05.26.2016 Jack Barry
What are buyer personas?Buyer personas are the model example of an "ideal customer". This might include demographic, psychographic and behavior data that helps marketers and sales people to better understand the roles, goals and challenges that motivate them to make buying decisions.
How to define a buyer personaThere is no one set way to create a buyer persona. It many times depends on the information available. You might start with profiling your top 5-10 most recent customers. Look for commonalities, in role/title, problems they wanted to solve, industry, company size, etc.
If you are short on data, it's always useful to conduct buyer interviews. These are great for developing a better understanding of important dynamics such as:
- What was going on in the organization that led to looking for a product or service?
- What process they went through in evaluation alternatives?
- Why they ultimately chose your solution?
- Why criteria was important?
Make buyer interviews part of your sales process (both won and lost opportunities). However, as a best practice, sales reps should NOT conduct these interviews. Buyers tend to tell their sales reps only what they want to hear. It is frequently more productive to have someone other than the sales representative responsible for the account conduct the interview. Conduct an exit interview asking the aforementioned types of questions. Not only will you continue to develop a better understanding, buy you also get the opportunity to build case studies that map your solutions to your customers goals and challenges.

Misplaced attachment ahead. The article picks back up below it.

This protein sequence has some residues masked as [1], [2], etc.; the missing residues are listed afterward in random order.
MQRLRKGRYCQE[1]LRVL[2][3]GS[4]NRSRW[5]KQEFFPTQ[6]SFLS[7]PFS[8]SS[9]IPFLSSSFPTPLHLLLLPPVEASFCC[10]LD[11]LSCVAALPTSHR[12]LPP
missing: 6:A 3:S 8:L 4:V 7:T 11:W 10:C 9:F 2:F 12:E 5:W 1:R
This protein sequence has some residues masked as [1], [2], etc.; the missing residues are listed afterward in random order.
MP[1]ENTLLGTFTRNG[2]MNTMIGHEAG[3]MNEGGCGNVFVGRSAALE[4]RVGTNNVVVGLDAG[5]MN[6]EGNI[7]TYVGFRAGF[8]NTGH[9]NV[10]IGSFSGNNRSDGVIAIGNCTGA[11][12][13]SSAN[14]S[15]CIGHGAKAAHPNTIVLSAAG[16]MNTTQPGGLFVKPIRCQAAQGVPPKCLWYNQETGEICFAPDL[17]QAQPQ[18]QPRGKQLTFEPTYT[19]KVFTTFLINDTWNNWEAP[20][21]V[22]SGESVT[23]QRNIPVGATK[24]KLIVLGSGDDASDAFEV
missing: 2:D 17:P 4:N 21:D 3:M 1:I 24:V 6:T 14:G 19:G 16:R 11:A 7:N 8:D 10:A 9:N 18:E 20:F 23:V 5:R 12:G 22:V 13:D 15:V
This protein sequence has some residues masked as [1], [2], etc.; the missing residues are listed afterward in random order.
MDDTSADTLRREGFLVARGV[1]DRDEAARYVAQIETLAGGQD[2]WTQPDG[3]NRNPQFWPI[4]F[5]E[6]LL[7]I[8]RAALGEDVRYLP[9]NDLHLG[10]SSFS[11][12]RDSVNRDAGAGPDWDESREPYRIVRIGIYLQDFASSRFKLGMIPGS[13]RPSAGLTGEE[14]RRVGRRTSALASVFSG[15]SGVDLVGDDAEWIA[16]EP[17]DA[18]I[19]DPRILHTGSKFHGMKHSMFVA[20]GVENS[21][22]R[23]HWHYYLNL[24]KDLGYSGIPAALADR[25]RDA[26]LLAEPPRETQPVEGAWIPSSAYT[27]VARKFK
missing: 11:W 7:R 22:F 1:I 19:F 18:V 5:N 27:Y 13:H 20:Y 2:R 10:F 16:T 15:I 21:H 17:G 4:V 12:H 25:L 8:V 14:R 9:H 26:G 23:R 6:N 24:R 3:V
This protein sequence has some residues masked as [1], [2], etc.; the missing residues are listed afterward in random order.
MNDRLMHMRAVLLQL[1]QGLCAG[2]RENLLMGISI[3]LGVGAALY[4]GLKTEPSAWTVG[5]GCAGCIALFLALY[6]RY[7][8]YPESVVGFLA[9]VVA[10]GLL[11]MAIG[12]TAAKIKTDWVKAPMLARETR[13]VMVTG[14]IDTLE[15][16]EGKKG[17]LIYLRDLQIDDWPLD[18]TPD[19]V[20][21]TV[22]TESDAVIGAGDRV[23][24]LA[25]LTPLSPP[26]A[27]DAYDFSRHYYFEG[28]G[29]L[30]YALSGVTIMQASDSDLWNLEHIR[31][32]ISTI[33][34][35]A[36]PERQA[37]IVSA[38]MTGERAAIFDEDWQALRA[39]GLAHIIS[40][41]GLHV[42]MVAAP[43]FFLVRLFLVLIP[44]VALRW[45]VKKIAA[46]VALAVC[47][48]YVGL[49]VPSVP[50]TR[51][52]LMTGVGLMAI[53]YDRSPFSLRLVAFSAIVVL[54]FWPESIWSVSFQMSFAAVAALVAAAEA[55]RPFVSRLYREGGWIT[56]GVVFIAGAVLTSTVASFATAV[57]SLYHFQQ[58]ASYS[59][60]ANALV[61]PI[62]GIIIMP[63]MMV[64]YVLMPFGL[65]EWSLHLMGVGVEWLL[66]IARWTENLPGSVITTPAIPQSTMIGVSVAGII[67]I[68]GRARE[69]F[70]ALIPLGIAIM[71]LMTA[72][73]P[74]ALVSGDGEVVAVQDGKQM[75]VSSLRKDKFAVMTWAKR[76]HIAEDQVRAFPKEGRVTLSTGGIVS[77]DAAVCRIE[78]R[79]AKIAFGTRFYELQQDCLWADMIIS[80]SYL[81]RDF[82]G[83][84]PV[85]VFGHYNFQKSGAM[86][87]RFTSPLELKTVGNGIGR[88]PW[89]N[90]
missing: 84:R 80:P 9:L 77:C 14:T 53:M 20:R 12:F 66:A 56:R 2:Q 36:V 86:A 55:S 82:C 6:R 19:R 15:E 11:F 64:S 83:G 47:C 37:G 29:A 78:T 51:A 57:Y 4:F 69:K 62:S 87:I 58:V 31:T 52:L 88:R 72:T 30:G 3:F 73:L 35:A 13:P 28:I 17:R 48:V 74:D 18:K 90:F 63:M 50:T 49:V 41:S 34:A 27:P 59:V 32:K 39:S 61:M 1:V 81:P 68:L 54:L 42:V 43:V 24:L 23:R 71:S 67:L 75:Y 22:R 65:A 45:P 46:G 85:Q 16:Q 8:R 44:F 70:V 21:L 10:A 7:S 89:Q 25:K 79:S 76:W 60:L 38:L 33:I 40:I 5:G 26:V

Why are personas important?Some people like to come up with a catchy name and even a photo/image for their personas (ex. Marketer Mary). That's fine, but what's more important is a core understanding how those buyers make decisions.
How to use buyer personasThis type of information and understanding can be useful to understand where to find target prospects, when to engage them, what messaging will resonate, how to prioritize marketing investments and much more.
Buyer persona "gut check"How well do you know your buyers? Ask yourself the questions below:
- What trigger events cause your customers to search for solutions?
- What outcomes did your customer expect as a result of purchasing your product/service?
- Why wouldn't a customer choose your solution?
- What steps do your buyers take in making a buying decision?
- What are the key criteria at each step that determine whether or not your solution proceeds to the next step of this buying process?
- How do customers view your solution? Is it the image you want them to have regarding your offering?
How did you do? What questions would you add to the list?